The International Electronic Journal of Health Education

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IEJHE, 2000; 3(Special), Copyright © 2000

Health Behavior Models

Colleen A. Redding, PhD1; Joseph S. Rossi, PhD2; Susan R. Rossi, PhD3; Wayne F. Velicer, PhD4; James O. Prochaska, PhD5

1Dr. Redding is an Assistant Research Professor at the Cancer Prevention Research Center (CPRC) at the University of Rhode Island. She received her doctorate in 1993 at the University of Rhode Island in clinical psychology. Her clinical internship was in Health Psychology at UCLA Medical Center and her post-doctoral fellowship was at the CPRC. She has fifteen years of clinical and research experience in many medical and reproductive health care settings, and is an investigator on many federally funded research projects studying various health behavior changes. She has ten years of experience in the development and application of the Transtheoretical Model and stage-matched interventions to many problem behaviors.
2Dr. Joseph Rossi is a Professor in the Department of Psychology and Director of Research at the Cancer Prevention Research Center at the University of Rhode Island. He received his PhD in experimental psychology from the University of Rhode Island in 1984. He has published in a wide range of areas including research methodology and measurement, skin cancer prevention, smoking cessation, exercise adoption, weight control, diabetes self_management, HIV risk reduction, and expert system development. A recent study conducted by the Institute for Scientific Information and the American Psychological Society listed him among the 10 most influential authors in psychology.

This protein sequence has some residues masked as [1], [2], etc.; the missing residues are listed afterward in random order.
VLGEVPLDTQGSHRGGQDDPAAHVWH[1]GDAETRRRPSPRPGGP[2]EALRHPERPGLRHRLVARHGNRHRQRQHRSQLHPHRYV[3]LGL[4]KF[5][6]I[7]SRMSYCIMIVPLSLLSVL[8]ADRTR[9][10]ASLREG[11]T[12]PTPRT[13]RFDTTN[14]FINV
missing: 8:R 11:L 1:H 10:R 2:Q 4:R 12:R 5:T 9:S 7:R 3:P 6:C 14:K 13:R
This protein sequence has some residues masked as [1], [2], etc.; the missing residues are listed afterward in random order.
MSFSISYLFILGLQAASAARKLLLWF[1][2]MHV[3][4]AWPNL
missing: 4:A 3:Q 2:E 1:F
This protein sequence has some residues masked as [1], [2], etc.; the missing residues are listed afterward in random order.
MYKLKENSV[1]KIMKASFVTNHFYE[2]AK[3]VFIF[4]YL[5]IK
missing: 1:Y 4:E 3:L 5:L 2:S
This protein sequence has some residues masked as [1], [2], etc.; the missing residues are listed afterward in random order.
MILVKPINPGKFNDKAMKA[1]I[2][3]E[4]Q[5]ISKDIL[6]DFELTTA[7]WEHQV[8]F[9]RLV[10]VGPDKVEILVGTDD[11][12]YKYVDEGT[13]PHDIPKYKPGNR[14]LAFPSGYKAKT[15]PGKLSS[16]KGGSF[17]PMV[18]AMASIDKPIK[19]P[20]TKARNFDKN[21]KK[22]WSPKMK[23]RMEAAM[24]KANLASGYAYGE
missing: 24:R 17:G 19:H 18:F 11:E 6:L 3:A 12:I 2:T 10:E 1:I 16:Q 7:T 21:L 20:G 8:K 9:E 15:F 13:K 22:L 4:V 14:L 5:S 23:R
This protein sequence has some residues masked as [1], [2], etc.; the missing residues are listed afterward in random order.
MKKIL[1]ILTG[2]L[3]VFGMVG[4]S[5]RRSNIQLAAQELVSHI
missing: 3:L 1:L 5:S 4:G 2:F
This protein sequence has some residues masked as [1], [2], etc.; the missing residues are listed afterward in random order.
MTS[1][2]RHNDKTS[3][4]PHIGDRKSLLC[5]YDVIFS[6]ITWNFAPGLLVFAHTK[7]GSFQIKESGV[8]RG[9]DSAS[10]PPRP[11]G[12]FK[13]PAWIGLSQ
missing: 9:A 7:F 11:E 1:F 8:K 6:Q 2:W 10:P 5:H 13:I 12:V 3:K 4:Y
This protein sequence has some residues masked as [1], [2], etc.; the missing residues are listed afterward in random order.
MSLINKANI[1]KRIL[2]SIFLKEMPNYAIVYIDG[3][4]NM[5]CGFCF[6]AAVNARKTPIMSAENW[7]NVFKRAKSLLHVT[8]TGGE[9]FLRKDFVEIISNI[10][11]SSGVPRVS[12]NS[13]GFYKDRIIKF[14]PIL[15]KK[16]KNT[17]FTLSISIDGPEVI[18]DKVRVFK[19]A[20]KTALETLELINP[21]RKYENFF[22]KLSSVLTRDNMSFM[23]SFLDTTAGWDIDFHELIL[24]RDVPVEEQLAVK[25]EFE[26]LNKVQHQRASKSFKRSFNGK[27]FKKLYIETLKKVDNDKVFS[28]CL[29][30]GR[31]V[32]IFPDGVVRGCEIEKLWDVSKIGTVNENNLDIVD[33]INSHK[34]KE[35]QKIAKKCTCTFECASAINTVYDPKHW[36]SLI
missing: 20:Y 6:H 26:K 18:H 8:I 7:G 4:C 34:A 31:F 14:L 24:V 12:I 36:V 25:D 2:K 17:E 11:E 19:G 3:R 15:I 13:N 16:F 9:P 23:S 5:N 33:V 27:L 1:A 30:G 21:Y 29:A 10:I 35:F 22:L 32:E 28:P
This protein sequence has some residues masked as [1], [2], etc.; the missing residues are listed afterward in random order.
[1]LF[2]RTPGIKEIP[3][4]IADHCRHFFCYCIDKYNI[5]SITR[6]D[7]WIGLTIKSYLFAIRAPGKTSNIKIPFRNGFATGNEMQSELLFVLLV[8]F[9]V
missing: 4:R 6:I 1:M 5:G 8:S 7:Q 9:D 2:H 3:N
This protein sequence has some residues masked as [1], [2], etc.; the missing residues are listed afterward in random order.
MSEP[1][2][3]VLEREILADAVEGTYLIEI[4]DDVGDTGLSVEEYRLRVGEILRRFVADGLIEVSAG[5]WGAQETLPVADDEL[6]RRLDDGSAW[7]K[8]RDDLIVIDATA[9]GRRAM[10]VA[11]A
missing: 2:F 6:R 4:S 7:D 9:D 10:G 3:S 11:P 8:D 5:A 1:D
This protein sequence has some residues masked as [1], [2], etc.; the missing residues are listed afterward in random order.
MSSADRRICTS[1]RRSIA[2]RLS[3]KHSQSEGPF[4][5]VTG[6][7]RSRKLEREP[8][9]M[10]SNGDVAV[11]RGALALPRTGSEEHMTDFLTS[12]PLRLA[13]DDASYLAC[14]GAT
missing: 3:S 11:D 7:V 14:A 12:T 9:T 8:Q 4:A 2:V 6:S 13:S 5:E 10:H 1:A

3Dr. Susan Rossi is Diabetes Research Coordinator for ProChange Behavior Systems, Adjunct Assistant Professor at the College of Nursing and Coordinator of Adherence & Education Programs for the Rhode Public Health Partnership in Emerging Infectious Disease at the University of Rhode Island. She received her BS in nursing at Duke University in 1974, and an MSN in 1982 and PhD in nursing in 1994 at the University of Rhode Island. She has 13 years of research experience as a behavioral scientist focusing on applying the Transtheoretical Model to the dietary area, work which has been nationally and internationally recognized.
4Dr. Velicer is a Principal in ProChange, Co_Director of the Cancer Prevention Research Center, and is Professor of Psychology, University of Rhode Island. He received his PhD in psychology from Purdue University in 1972. He has published more than 120 papers on a variety of topics, including behavior change for health promotion/disease prevention, factor and component analysis, time series analysis, and measurement development. He was identified as one of the highest impact authors in psychology by studies in 1992 and 1996. He is an original developer of the Transtheoretical Model and a pioneer in the development of expert systems. He has been PI or co_PI on more than $40 million dollars in federal funding.